Friday 11 May 2018

Mushroom: The Ruckus - A Post-Mortem

Oh lord, what a mistake I have made.

I'm not referring to Mushroom: The Ruckus just yet, I'm still stuck on the fact that I apparently can't keep a steady upload schedule to save my life. I'll give some explanation as to why at the end of the video, but it's not very interesting so I don't want to scare away all the people who legit just wanna know how my game did.

So, for those of you who don't know (and I wouldn't blame you for not knowing) Mushroom: The Ruckus is a top-down hack'n'slash thingy where you play as a mushroom and you kill all the other mushrooms. It costs $2 or £1.69 so it's not expensive but there's not a lot of content going on there. The reason for this was because I decided that I'd seriously cut down on how much time I would spend on this one.

My last project, Mass O' Kyzt, took me about 9 months from start to end. It still didn't have a lot of content because a lot of that time was just me removing the content and making it again but better. This meant that I effectively wasted a lot of time to create a pretty sub-par project.

This time, I decided that I'd seriously speed up the dev cycle and just get it done before I could even have time to start hating it. Trust me, I still got to that stage in the last week of development or so but I managed to pump out most of the game before I got there. Mushroom: The Ruckus only actually took me a little over one month to create. I started the main character design at about 1AM on March 23rd while talking to a friend and I released the whole game on May 1st.

I think overall, yeah this is way preferable to spending 9 months on something that's not even fun to play by most metrics. However, I think I cut the dev time a little bit short when I could maybe have used a bit more time. I don't know if more time would have even helped because quite frankly I'm not that good at a lot of the things this game focuses on- things like story, graphics and whatnot.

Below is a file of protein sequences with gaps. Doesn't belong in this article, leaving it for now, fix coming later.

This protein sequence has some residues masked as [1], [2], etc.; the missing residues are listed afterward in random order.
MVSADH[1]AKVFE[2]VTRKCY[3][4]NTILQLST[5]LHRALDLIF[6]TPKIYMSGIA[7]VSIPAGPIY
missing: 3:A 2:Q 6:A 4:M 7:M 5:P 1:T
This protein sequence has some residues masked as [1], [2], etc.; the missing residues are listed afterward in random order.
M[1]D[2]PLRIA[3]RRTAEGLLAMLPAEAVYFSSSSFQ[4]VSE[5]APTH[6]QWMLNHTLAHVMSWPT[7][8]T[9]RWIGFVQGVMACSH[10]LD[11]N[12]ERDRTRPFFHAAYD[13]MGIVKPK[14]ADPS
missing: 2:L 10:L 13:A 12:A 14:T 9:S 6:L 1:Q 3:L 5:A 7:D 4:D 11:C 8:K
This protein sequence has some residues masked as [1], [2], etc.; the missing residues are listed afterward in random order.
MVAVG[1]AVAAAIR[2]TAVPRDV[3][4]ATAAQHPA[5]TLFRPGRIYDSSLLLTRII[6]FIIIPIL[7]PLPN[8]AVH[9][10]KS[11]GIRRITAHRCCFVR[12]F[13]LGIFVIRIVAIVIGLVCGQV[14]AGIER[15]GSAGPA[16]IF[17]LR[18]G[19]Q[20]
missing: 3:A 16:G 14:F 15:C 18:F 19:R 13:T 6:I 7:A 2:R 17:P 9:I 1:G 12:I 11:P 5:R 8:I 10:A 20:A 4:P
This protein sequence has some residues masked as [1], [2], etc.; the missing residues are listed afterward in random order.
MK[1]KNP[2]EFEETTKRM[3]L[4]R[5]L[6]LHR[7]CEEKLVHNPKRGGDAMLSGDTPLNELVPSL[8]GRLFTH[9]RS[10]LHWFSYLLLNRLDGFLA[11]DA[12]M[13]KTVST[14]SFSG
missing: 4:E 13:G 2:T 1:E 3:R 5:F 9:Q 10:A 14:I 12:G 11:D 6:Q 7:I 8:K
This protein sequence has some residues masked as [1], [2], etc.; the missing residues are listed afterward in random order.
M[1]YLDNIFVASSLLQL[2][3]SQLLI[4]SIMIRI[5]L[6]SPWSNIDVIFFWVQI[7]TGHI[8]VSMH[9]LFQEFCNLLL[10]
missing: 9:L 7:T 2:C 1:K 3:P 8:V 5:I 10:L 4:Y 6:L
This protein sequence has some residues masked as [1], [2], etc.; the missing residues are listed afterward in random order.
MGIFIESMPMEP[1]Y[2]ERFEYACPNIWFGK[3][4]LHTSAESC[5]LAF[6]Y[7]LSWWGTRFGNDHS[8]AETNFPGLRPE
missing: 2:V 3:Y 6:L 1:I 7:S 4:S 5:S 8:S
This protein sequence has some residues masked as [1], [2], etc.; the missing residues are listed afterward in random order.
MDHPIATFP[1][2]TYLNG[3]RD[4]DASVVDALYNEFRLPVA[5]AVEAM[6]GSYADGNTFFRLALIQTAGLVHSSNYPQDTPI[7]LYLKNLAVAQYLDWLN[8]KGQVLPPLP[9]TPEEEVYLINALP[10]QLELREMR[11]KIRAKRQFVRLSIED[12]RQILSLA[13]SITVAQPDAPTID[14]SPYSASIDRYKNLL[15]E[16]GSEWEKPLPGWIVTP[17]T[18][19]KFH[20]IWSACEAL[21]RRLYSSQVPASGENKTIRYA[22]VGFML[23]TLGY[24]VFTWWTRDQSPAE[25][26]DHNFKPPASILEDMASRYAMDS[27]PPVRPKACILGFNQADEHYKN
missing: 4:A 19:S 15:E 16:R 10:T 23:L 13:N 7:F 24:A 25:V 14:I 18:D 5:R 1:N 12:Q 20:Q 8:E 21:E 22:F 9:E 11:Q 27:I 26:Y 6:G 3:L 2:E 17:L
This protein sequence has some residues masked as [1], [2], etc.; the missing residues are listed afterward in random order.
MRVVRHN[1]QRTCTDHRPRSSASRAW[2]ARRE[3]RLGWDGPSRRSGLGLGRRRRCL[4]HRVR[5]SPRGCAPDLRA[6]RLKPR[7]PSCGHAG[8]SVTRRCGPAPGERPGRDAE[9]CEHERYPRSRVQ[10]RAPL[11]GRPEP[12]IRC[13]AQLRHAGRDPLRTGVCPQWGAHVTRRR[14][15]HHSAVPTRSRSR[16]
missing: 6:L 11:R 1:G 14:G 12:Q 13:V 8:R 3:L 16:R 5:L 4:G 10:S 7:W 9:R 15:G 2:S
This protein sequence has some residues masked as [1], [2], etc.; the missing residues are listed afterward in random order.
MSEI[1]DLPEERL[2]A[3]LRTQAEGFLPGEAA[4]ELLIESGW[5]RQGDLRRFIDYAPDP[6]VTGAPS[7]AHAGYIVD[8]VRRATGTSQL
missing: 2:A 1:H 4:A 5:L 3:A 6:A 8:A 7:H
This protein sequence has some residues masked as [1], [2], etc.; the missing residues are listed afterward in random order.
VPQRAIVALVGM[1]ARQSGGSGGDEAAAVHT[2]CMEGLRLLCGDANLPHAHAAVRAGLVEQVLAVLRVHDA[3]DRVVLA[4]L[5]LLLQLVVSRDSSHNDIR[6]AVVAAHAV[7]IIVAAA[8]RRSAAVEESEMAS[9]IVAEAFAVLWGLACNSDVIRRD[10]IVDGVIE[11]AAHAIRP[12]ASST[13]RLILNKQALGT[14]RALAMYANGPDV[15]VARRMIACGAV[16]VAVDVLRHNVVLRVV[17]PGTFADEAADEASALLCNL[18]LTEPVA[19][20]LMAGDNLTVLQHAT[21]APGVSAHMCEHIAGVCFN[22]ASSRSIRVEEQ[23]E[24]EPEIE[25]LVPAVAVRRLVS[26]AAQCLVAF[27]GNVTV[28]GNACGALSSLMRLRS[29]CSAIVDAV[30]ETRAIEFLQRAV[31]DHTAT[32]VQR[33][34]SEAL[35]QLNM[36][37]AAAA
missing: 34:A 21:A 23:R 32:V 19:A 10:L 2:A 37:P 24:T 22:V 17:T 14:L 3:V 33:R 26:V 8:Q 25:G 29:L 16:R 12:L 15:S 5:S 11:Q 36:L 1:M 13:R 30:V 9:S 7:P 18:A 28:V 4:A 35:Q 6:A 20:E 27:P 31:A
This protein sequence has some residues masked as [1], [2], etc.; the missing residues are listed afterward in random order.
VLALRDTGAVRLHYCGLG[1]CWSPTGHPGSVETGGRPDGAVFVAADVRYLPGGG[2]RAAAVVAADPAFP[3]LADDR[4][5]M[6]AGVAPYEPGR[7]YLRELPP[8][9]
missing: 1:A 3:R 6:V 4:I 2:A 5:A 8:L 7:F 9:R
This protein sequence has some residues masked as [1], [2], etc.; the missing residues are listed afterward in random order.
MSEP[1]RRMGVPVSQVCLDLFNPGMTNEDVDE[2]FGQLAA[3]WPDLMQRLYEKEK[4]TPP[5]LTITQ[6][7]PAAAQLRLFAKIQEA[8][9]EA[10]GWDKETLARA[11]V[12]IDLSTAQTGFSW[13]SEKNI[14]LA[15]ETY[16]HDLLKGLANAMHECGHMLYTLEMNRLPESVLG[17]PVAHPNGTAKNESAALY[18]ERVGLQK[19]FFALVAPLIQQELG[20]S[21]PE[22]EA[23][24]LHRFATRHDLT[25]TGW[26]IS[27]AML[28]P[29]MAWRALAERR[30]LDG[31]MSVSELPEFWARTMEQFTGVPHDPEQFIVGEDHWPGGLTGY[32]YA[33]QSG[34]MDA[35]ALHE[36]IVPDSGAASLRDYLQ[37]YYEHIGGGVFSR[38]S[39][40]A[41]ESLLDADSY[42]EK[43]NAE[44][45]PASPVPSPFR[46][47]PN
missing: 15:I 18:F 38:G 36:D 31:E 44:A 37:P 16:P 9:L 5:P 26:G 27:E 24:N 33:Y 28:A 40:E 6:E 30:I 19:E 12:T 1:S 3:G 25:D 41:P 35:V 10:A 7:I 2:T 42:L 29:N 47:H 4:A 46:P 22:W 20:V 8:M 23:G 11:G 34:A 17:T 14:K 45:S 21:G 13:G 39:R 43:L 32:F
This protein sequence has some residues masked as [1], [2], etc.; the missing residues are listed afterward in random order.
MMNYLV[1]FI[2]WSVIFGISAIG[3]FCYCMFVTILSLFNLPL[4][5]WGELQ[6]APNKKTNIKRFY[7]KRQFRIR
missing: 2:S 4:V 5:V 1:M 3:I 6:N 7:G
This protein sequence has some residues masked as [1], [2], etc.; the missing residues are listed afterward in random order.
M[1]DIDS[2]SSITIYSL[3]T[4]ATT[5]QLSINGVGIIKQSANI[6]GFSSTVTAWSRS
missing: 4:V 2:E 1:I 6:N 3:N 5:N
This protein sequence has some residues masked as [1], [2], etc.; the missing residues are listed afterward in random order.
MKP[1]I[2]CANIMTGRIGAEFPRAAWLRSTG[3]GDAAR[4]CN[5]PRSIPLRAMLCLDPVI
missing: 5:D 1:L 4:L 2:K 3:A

However, I did find myself working 8 hours a day plus school plus social responsibilities for about a month and feeling absolutely destroyed by the end of it. In fact, I still feel mostly destroyed, just a little less so than I have done. And yeah, that's pretty much why I haven't uploaded a video in ages. I'm not exactly presenting this as an excuse because that was a horrible decision.

For the purposes of disclosure, since May 1st and as of May 11th my game has sold 50 copies. This is WAY less than Mass O' Kyzt which sold a lot more, even despite its initially greater price tag and (in my opinion) less appealing visuals. Now you might be thinking "well, 50 copies at $2 a copy isn't bad, that basically makes you back the Steam Direct fee" but unfortunately that is not actually the case. You see, I put the game at a 40% launch discount - another mistake - which meant that about 40 of those 50 copies are only worth barely over one dollar each.